Muscle Dysmorphia (MD) is a pathological preoccupation with muscularity, more common in men than in women. MD is estimated to affect several hundreds of thousands of individuals. There has been little research related to MD in the male adolescent population and the prevalence is unknown. The mean age of onset of MD is estimated to be 19 years, and sports participation increases the risk for developing MD as well as other psychological difficulties. The pilot study revealed a potential relationship between MD symptoms and athletic and academic performance, low levels of self-esteem, high levels of perfectionist qualities, and use of performance-enhancing drugs. This study was conducted to substantiate previous findings and to understand MD symptomatology among male adolescent student athletes and its relation to athletic and academic performance as well as media influence, low levels of self-esteem, high levels of perfectionist qualities, and the use of performance-enhancing drugs. Participants included 67 male student athletes ages 14 through 18 who completed a four-page questionnaire. Results showed that MD symptomatology is prevalent among male high school athletes and is positively correlated with perfectionism and media influence. Current findings indicate the need for school programs and treatments to address MD symptoms. Further, the results offer important implications for school psychologists to make meaningful contributions in the school system through professional development to staff, counseling for students, and collaboration with parents.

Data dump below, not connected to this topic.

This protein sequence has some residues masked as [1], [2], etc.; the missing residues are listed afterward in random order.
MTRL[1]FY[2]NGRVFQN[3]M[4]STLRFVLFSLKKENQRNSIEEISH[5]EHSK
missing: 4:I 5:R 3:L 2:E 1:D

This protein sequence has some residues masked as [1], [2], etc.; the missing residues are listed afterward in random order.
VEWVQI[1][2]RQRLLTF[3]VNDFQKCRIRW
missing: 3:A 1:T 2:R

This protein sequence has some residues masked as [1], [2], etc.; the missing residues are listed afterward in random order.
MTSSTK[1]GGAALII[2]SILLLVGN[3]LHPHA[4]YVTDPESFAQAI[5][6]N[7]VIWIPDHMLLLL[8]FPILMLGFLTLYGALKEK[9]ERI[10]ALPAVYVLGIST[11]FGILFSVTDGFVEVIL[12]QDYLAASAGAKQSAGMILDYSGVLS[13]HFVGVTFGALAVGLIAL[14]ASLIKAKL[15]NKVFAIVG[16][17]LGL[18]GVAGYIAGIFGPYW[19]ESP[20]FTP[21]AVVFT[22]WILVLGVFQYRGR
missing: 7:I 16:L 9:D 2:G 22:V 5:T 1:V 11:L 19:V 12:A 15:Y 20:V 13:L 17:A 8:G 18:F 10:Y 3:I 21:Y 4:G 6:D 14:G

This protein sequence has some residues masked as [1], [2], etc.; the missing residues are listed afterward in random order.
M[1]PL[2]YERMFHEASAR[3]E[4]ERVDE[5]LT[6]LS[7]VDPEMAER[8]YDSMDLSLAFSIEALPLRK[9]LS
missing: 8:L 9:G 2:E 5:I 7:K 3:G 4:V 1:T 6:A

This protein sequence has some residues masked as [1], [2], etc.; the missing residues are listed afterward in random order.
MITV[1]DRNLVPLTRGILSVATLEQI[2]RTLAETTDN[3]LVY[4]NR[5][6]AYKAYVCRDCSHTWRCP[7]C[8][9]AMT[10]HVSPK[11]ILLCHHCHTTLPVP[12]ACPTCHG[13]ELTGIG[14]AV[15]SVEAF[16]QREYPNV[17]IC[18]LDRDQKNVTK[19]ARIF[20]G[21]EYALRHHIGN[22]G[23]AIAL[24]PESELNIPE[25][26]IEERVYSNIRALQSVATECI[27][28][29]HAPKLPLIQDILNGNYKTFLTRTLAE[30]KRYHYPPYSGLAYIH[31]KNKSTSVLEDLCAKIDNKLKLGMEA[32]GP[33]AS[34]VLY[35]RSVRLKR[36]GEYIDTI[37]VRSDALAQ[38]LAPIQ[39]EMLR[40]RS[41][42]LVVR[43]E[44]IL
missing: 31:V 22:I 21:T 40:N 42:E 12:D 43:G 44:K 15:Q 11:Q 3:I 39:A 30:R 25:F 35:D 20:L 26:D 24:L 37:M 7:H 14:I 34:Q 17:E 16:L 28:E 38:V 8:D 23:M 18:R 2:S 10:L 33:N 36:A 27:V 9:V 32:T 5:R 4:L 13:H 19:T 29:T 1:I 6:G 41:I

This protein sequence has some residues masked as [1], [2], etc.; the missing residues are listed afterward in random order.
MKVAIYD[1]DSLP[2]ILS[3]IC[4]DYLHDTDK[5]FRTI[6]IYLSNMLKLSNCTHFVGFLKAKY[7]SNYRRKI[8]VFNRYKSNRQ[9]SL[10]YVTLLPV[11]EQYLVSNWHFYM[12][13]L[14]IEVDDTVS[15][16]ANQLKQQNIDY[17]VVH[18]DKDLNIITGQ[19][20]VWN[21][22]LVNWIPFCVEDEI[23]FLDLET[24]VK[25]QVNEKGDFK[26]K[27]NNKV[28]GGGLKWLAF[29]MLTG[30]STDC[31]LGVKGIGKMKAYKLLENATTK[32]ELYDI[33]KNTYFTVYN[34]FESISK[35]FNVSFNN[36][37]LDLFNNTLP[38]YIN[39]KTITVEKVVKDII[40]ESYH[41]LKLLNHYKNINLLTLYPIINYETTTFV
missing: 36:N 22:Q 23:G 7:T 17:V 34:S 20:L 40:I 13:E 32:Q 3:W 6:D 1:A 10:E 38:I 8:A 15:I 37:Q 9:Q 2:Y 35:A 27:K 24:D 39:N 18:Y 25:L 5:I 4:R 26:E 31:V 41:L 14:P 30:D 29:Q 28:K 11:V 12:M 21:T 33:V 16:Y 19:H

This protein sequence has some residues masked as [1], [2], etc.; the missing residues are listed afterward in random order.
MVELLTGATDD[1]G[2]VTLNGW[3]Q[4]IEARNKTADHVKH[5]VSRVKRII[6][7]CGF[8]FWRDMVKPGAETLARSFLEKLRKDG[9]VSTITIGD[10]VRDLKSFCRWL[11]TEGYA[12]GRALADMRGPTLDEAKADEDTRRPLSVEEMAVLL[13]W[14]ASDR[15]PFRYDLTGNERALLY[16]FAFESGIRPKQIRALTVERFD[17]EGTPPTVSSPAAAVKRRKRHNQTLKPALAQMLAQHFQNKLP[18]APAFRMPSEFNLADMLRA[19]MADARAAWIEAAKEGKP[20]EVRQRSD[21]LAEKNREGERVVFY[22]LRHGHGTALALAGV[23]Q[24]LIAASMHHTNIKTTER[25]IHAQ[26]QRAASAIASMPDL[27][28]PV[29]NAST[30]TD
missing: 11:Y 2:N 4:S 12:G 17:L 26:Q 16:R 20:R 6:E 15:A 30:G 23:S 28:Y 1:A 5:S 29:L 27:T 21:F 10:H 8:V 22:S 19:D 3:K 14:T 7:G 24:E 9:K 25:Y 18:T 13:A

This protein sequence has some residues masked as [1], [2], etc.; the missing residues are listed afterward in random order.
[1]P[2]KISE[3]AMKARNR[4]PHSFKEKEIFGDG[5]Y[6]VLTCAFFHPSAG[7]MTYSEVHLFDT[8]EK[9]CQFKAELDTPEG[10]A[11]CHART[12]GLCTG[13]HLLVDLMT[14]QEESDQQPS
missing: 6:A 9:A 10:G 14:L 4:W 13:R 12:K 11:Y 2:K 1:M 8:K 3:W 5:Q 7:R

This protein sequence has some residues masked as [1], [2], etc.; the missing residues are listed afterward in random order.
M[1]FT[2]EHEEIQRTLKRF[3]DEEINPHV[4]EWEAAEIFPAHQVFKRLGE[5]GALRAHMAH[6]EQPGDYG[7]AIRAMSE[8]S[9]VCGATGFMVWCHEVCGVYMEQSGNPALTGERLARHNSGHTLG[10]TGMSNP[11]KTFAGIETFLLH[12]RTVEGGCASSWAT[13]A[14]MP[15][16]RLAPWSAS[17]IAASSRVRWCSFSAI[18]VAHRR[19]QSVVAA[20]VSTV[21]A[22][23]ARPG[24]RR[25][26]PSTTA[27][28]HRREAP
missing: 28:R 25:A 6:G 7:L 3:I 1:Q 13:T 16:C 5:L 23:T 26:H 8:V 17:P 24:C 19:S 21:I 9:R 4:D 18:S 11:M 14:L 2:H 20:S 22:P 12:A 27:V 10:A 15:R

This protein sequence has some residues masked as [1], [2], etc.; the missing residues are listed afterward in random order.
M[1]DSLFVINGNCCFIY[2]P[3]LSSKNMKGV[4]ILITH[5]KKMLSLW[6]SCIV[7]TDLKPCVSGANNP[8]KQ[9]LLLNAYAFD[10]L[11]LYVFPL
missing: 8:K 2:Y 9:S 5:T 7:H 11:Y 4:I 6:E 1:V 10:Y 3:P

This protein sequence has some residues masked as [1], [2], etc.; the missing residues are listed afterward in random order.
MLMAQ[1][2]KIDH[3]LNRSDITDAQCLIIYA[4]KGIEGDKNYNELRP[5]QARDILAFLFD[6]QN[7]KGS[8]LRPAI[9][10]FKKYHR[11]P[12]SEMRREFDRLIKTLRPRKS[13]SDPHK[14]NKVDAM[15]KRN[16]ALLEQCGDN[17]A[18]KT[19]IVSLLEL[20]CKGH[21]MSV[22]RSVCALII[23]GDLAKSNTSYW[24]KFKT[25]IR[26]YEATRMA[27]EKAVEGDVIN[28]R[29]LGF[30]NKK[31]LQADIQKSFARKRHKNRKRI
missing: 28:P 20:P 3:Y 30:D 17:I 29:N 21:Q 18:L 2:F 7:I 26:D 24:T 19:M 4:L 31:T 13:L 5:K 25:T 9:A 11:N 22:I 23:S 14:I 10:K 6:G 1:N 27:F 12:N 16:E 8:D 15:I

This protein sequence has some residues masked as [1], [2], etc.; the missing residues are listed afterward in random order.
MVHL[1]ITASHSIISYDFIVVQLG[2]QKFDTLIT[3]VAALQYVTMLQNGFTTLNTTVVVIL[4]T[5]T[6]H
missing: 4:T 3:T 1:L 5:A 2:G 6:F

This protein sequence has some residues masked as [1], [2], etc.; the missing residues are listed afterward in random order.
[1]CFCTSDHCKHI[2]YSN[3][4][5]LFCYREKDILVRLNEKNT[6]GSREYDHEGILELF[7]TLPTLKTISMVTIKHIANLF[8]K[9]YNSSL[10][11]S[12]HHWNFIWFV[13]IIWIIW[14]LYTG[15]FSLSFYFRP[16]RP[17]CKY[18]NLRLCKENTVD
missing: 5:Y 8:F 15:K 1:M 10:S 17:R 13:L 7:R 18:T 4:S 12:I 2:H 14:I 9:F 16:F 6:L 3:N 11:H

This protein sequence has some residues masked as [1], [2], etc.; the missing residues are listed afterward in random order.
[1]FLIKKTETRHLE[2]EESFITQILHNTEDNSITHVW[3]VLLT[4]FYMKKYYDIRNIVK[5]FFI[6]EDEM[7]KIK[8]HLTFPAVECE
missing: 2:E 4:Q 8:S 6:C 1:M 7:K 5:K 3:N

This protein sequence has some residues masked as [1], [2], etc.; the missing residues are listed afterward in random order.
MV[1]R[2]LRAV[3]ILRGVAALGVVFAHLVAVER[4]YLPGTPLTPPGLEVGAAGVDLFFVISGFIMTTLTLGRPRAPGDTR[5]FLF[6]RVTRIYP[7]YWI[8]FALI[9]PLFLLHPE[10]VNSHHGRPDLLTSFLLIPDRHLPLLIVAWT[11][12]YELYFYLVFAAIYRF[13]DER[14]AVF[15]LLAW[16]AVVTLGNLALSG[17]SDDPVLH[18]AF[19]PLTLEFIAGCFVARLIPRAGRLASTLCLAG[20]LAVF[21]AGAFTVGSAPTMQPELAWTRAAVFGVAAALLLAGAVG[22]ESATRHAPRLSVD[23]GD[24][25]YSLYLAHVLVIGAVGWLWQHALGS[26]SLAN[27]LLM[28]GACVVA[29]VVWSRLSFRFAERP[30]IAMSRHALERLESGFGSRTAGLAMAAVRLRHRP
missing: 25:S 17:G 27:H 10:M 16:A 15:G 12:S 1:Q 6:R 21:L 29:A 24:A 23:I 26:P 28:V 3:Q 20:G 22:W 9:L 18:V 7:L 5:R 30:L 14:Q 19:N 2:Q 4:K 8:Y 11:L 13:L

|Advisor:||Tryon, Georgiana S.|
|Commitee:||Fish, Marian, Mustich, Peter, Racanello, Amy M., Verkuilen, Jay|
|School:||City University of New York|
|School Location:||United States -- New York|
|Source:||DAI-A 74/09(E), Dissertation Abstracts International|
|Subjects:||Educational psychology, Clinical psychology|
|Keywords:||Health behaviors, High school sports, Muscle dysmorphia, Student athletes|
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